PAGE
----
Walahualam.

  4. avatar Lairedion says:

    diego,

    I honestly don’t know. I’m just repeating here what I used to hear from a nearby pasantren during my childhood in West Java….

  5. avatar diego says:

    @Lairedion,

    Ok then, I hope “Sheikh Jaka Sombong a.k.a the artist formerly known as Barry Prima, the punk bule” would enlighten us.

  6. avatar Burung Koel says:

    Careful, you may have summoned him…

  7. avatar Lairedion says:

    LOL, I’m sure he’ll come up with some Feng Shui yoga logic to explain Mo’s wifes involvement in politics.

  8. avatar fullmoonflower says:

    hmmmmm….. 🙄

    I don’t care about election… real Yogya people usually are Golput… No matter it is haram or not… 😀

  9. avatar Cukurungan says:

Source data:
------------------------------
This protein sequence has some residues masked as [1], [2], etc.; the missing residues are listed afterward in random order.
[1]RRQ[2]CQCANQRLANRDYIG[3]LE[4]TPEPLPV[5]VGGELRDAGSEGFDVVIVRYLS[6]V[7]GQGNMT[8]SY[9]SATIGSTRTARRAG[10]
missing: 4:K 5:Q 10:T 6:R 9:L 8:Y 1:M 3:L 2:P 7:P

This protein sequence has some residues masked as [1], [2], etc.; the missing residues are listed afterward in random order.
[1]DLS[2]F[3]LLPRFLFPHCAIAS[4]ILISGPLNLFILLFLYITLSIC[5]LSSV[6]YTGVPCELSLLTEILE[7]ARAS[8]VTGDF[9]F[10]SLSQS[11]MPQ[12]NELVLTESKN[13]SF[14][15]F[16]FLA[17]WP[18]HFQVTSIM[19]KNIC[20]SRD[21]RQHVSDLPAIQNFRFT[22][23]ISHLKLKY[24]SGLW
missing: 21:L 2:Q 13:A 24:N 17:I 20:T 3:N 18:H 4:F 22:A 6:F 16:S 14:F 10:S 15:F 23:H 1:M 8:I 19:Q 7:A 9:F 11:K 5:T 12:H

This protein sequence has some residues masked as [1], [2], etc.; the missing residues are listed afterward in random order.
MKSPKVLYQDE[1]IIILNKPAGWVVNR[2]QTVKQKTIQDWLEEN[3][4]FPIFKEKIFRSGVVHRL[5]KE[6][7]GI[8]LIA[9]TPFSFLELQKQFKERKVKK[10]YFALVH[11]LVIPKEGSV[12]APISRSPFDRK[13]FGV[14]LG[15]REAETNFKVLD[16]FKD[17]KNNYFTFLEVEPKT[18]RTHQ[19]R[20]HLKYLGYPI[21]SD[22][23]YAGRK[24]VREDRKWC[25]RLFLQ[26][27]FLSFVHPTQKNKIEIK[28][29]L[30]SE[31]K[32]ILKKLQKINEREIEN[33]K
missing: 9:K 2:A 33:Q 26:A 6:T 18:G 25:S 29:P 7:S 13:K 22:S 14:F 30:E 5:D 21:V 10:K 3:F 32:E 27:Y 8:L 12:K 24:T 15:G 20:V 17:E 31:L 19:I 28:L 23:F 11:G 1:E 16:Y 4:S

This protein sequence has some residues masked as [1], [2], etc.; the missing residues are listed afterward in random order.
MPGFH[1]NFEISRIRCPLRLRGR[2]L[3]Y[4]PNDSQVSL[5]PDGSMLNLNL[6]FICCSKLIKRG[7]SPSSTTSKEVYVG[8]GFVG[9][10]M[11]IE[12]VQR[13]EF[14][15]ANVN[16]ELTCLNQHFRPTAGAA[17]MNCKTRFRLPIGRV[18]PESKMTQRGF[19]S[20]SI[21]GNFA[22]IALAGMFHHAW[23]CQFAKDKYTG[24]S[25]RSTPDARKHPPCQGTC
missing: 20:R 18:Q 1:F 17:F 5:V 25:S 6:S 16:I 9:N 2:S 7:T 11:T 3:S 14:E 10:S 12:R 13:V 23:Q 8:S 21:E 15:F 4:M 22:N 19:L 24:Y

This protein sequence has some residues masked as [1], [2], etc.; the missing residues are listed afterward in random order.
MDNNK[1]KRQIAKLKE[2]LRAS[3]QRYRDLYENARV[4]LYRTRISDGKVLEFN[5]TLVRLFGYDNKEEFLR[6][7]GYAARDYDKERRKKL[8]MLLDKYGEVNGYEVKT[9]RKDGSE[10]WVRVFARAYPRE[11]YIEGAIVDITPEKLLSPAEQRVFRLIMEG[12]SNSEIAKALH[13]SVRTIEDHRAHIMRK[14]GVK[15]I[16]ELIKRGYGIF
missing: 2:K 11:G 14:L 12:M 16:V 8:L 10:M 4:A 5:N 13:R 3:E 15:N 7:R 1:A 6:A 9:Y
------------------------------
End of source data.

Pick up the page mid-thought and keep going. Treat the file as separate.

Most of these banners are to be considered “haram” and un-Islamic.

    There are too many women displayed. Women should not get involved in politics but take care of children, cleaning and cooking, preferably at home.

    Pak Ustadz Lairedion Yth,

    Congratulation that you are finally joint our undefeatable ranks, as we speak our kids is suffering and our home is full of trash while our food is so sour because our woman is too busy on Kampanye Pemilu while our reverse UFO technology engineering has failed to materialize ROBOT who could replace our women to take care daily house work.

  10. avatar fullmoonflower says:

    huehehe… 😆

    sssssttttt…. Kang Cuk, don’t speak too loud, or Komisi Pemberdayaan Wanita will gives you a little slap…. (ouch!)

    xixixixi…

    but I am agree with you …. even I always be busy too as a career woman, but what can I do, I have to do it for living, you know… I have to keep it as my destiny…

    hehehe 😀

  11. avatar fullmoonflower says:

    hmmmmm… 🙄

    see the posters… the men and women… how beautiful and bright they are… seems like new stars….

    but I just imagine this scene… few months after election they will stay in VIP room in mental hospital… can you imagine? 😆

  12. avatar ET says: